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Rumsfeld Makes Case Against Baghdad to NATO

Diplomacy: Secretary describes briefing for alliance as a compilation of intelligence data. It apparently also links Hussein to Al Qaeda.


WARSAW — Defense Secretary Donald H. Rumsfeld and a CIA official made what Rumsfeld described as a damning case against Iraqi leader Saddam Hussein to NATO members Tuesday, going beyond showing Hussein's persistent work on weapons of mass destruction to link his government to Al Qaeda.

The classified briefing largely mirrored the dossier British Prime Minister Tony Blair released Tuesday, U.S. defense officials said, but apparently also suggested that Hussein's government knows of and tolerates Al Qaeda leaders in Iraq. President Bush used a similar connection--warning about "those who harbor terrorists"--to justify the war against the Taliban government in Afghanistan, which described Al Qaeda leader Osama bin Laden as a guest.

Rumsfeld said the briefing was a compilation of facts culled from intelligence gathered by the United States and other nations since the 1991 Persian Gulf War, rather than an analysis and conclusions. Asked if CIA Deputy Director John E. McLaughlin drew a connection between Iraq and Al Qaeda in his lengthy intelligence report to members of the North Atlantic Treaty Organization, Rumsfeld said, "Oh certainly." But he said detailing the link publicly would be "not helpful" to the Bush administration's war on terrorism.

He left open the prospect that NATO might participate in a potential war with Iraq, saying that since the Sept. 11 terror attacks, the alliance "has accepted fully the risks" posed by weapons of mass destruction. Bush has said he based his policy of "regime change" in Iraq on intelligence assessments that Hussein has continued to develop the kinds of chemical weapons he has used on Iranian soldiers and Iraqi Kurds and that he is aggressively seeking nuclear weapons.

NATO Secretary-General George Robertson said the briefing offered new and "highly sensitive information" that left some members asking tough and searching--but not necessarily hostile--questions.

"The detailed information that was presented today was sobering and, in many ways, not particularly surprising," Robertson told reporters afterward. "What we got was a contemporary briefing on the highest intelligence level on what the United States knows about Iraq's weapons of mass destruction."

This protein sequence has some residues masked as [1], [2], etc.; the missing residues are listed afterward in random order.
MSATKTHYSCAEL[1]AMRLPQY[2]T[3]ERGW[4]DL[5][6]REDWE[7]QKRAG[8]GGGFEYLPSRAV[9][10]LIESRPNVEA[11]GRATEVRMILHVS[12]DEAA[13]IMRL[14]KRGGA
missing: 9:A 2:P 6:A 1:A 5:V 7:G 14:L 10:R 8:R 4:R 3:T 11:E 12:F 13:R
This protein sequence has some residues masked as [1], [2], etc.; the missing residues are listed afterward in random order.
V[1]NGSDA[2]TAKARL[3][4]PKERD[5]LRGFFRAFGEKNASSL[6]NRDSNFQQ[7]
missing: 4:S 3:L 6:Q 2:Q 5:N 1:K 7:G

Rumsfeld said he did not ask NATO members for support in a potential war with Iraq but expected his colleagues to come to the same conclusion the U.S. has: Hussein must go.

"I've always found that when people are working off the same set of facts, they tend to come to quite similar conclusions," he said. "Everyone is entitled to their own opinion but not their own facts, but if you're all on the same sheet of music you tend to sing the same song."

The session failed to persuade French Defense Minister Michele Alliot-Marie, who told reporters afterward that a war in Iraq could lead to upheaval among Muslims and would give other nations a justification for launching preemptive strikes.

"I think this is extremely dangerous because it could open all sorts of possibilities," she said.

Criticism of the Bush administration's campaign against Iraq by German Chancellor Gerhard Schroeder and a now-resigned justice minister who was quoted as likening Bush to Hitler have created a rift between the U.S. and German administrations. Rumsfeld, who said Schroeder's comments against a potential war during his recent election campaign were poisoning the rapport between the two nations, declined an offer to meet with German Defense Minister Peter Struck in Warsaw. But Struck tracked Rumsfeld down in an effort to ease tensions.

"Yesterday, I shook Rumsfeld's hand, but this has to become more intensive," Struck said. "I think we'll return to a very normal working relationship, slowly but surely."

Struck said he hoped Germany's tentative plan, announced Tuesday, to join with Dutch military officials as the new leaders of the International Security Assistance Force in Afghanistan would draw the nation closer to the United States, which has led the Afghan war.

As Rumsfeld and McLaughlin outlined U.S. intelligence on Iraq on the outskirts of Warsaw, a scythe-toting man dressed as the Grim Reaper and several dozen other demonstrators gathered at the city center and marched to the U.S. Embassy, where an Iraqi wrapped himself in his nation's flag, to protest the potential war.

Robertson said he was not surprised by Rumsfeld's statement that he had not considered involving NATO in a potential war on Iraq.

"It hasn't really crossed my mind either, and no proposal was put on the subject today, so it's not really crossing anybody's mind at the moment," Robertson said.

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